Make healthy food available and affordable
Youth call for healthy nutrition at the regional symposium in Kazakhstan
About the author
Angelina is 14 years old. She is a grade 8 student at Lyceum 27 in Nur-Sultan, Kazakhstan. Angelina writes for the children’s magazine “i-Bala”. She likes studying English language and dreams of making her parents proud of her achievements.
At some point in her life, every girl thinks about dieting. I am no exception. A couple of years ago I decided to cut out sweets and greasy food. My mom noticed that I was eating only salads for dinner and asked me why. She then said that eating everything in moderation is key to healthy eating and I have followed her advice ever since.
That was the extent of my interest in nutrition when I took part in the regional symposium on nutrition organized by UNICEF in Nur-Sultan. For three days, I attended presentations and talks by delegates and experts from over a dozen countries.
It was not my first symposium; as an aspiring journalist and a member of a local journalism club, I get to attend and cover different events for our Instagram channel and a print magazine - “i-Bala” (“bala” means “a child” in Kazakh). Yet, this symposium stood out from other events for several reasons.
First, I really liked the people who attended the symposium: delegates from eight countries in the Caucasus and Central Asia, and nutrition experts from all over the world. I appreciated how open the participants were; they took time to answer our questions and shared their contacts.
Second, I learned something new about food and nutrition. I learned that our region has rapidly increasing rates of the number of overweight children – by over 80 per cent since 2000. I was shocked to find out that marketing specialists purposefully put sweets and other unhealthy products at the eye level of children. After hearing this, I went to the store to check if that was true. I saw brightly packaged sweet popcorn, chocolates, gum and other sweets right by the cash register and on lower shelves.
I do not understand why producers target children. Do they let their own children eat junk food? I doubt it. All parents love their children and want what is best for them. Producers and marketing professionals must know how their food is made and they understand the effects this food has on children’s health. I think they simply do not care about other people’s children because profit comes first.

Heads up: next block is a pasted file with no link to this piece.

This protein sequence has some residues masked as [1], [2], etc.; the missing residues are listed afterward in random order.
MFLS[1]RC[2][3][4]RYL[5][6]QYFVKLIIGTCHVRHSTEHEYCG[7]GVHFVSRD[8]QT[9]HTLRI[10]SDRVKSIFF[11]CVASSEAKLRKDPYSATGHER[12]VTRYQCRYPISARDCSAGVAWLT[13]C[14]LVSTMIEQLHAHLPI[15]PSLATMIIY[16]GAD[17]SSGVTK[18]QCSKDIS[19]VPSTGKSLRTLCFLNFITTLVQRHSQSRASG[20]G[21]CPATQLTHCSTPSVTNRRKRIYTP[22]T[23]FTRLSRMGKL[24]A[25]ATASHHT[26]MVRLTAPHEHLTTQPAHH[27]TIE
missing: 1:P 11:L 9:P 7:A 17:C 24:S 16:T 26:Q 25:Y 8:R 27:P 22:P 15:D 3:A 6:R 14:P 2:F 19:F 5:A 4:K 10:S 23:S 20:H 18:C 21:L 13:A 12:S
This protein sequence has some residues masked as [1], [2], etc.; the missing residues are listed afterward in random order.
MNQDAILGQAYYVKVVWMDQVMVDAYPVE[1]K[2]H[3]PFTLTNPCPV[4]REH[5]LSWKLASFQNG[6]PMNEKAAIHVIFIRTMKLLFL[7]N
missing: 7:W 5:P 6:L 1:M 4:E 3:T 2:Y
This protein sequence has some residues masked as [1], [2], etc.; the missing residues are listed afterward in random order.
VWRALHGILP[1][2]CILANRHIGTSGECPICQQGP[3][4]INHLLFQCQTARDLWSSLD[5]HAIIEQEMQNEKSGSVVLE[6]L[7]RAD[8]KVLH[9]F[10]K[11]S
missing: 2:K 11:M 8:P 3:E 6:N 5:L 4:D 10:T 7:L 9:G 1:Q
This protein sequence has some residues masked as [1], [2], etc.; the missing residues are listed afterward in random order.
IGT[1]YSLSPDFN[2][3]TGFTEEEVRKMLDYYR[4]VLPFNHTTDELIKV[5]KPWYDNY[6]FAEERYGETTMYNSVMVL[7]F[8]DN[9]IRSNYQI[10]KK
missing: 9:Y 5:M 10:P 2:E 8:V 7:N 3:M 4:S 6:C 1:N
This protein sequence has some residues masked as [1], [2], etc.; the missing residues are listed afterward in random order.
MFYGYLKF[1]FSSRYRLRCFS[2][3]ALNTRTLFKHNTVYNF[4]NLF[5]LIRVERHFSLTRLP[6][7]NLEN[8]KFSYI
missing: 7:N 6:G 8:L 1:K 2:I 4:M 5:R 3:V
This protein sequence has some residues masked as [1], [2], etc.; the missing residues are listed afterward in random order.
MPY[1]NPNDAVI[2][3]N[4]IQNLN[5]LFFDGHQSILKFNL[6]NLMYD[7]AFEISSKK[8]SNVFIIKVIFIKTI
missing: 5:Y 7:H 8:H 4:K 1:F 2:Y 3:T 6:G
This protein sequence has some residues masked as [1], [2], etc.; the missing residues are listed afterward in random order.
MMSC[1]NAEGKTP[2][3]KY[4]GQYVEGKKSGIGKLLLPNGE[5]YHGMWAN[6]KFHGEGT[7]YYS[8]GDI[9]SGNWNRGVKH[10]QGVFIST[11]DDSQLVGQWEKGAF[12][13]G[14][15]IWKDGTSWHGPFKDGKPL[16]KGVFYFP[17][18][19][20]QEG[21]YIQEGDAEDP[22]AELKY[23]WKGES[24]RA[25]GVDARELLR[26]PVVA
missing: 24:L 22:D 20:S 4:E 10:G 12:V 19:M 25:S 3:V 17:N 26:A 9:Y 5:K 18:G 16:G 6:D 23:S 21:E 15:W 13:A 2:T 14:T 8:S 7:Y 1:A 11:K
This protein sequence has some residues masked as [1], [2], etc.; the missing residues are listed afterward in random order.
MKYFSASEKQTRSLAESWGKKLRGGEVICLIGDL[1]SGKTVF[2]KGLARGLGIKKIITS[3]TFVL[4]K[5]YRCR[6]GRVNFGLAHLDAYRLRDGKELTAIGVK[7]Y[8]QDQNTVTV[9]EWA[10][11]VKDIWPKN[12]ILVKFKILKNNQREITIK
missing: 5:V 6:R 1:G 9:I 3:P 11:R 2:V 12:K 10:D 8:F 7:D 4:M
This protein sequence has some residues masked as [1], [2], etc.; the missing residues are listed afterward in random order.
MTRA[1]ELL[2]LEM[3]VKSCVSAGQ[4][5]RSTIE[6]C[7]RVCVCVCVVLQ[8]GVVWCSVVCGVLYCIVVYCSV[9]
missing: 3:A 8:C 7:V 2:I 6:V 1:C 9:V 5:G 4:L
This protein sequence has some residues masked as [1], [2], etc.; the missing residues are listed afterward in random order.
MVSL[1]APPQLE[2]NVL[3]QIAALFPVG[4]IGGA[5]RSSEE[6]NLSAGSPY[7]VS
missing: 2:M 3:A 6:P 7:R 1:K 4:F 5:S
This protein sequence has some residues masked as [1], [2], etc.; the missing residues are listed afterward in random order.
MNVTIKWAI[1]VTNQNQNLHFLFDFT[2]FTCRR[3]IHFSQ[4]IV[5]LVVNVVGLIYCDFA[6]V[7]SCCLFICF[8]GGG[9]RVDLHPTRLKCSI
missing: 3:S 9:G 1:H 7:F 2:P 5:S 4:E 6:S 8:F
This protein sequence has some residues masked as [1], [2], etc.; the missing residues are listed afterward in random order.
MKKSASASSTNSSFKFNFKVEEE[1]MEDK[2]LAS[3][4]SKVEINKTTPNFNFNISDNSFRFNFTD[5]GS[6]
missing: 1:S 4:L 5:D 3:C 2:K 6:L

Third, I have never experienced adults listening to children the way they did at the nutrition symposium. When we were presenting at the end, every single person in the room shut down their laptops, put away their phones and listened to us.
We shared our concerns about nutrition: that healthy food is expensive, unavailable, while unhealthy food is affordable and easily accessible. The biggest concern is school food – there are no healthy options, everything is fried dough with a stuffing: fried cabbage, mashed potatoes or meat.
We also listed our recommendations. Some children participants suggested banning the sale of junk food to children. This led to some heated discussions within our group.
My favorite recommendation had to do with innovation: I suggested issuing special shopping cards for children that would allow adults to monitor what we are buying.
In the end, I have a message for parents. I would like to remind adults to discuss the importance of nutrition with their children. Even when it seems that we do not listen, we do, and we store away important information for future. My parents always talk to me and I want to encourage others to do the same.
For myself and other young people, the symposium was an insightful experience. I hope that our ideas (listed below) will bring change for the better.
Young people’s recommendations for improving diets of children and youth in Central Asia and Caucasus:
- Make fruits and vegetables cheaper.
- Advertise healthy food everywhere: billboards, influencers, TV.
- Ensure better quality control of food in shops, markets and school cafeterias.
- Teach adults the foundations of healthy living and eating.
- Encourage (or teach) parents to motivate and reward children through means other than food: going to the theatre, the museum, spending quality time together.
- Ban food or control what food is sold in movie theatres.
- Sell healthier snacks at school: whole grain bread, dried fruits, trail mixes, fruits.
- Ensure better sanitation in school cafeterias.
- Diversify school sports activities and make them accessible and affordable for all.